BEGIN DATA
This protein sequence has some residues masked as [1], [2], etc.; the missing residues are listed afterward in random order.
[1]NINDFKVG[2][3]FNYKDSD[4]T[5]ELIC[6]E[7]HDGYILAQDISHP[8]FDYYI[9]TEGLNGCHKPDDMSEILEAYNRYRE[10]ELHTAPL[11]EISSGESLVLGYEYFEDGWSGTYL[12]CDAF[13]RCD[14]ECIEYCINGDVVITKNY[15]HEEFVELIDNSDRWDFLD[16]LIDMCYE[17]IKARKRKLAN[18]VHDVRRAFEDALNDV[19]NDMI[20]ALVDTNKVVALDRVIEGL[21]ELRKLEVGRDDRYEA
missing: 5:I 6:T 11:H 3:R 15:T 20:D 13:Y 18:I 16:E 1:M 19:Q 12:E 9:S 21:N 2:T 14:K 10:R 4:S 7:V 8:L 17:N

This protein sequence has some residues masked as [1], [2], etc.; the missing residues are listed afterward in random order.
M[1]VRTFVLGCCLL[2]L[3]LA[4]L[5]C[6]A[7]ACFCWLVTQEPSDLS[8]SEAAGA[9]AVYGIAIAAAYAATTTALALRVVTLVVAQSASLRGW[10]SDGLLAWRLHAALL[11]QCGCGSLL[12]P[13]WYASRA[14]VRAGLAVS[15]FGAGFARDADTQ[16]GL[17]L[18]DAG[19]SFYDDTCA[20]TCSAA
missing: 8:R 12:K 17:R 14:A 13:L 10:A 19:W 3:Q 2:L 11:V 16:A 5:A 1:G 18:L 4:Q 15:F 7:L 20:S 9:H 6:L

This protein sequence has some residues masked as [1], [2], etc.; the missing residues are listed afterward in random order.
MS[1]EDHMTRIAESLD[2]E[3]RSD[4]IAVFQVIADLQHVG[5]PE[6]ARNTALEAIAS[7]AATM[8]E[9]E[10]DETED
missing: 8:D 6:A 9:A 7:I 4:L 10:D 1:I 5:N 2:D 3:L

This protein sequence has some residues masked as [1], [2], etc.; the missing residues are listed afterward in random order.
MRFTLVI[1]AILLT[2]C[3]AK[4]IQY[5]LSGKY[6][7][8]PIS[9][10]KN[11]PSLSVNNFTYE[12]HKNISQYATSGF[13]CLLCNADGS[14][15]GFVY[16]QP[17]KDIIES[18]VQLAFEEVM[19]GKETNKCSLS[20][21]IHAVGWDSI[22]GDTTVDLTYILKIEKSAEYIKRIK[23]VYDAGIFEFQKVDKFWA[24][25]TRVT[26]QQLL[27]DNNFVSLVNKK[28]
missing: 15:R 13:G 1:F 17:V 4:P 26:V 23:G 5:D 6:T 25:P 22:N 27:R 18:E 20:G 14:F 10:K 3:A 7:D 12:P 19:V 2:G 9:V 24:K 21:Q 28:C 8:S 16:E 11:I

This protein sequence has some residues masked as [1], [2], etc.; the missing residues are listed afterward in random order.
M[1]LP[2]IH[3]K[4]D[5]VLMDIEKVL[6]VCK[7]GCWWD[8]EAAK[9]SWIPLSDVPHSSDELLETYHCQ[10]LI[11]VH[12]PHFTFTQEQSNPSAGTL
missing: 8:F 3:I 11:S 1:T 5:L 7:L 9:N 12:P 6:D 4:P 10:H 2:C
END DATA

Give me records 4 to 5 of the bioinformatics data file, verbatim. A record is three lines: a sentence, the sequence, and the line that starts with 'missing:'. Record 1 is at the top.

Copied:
This protein sequence has some residues masked as [1], [2], etc.; the missing residues are listed afterward in random order.
MRFTLVI[1]AILLT[2]C[3]AK[4]IQY[5]LSGKY[6][7][8]PIS[9][10]KN[11]PSLSVNNFTYE[12]HKNISQYATSGF[13]CLLCNADGS[14][15]GFVY[16]QP[17]KDIIES[18]VQLAFEEVM[19]GKETNKCSLS[20][21]IHAVGWDSI[22]GDTTVDLTYILKIEKSAEYIKRIK[23]VYDAGIFEFQKVDKFWA[24][25]TRVT[26]QQLL[27]DNNFVSLVNKK[28]
missing: 15:R 13:G 1:F 17:V 4:P 26:V 23:G 5:D 6:T 25:P 22:N 27:R 18:E 20:G 14:F 10:K 3:A 7:D 12:P 19:V 2:G 9:V 24:K 21:Q 28:C 8:S 16:E 11:I

This protein sequence has some residues masked as [1], [2], etc.; the missing residues are listed afterward in random order.
M[1]LP[2]IH[3]K[4]D[5]VLMDIEKVL[6]VCK[7]GCWWD[8]EAAK[9]SWIPLSDVPHSSDELLETYHCQ[10]LI[11]VH[12]PHFTFTQEQSNPSAGTL
missing: 8:F 3:I 11:S 1:T 5:L 7:L 9:N 12:P 6:D 4:P 10:H 2:C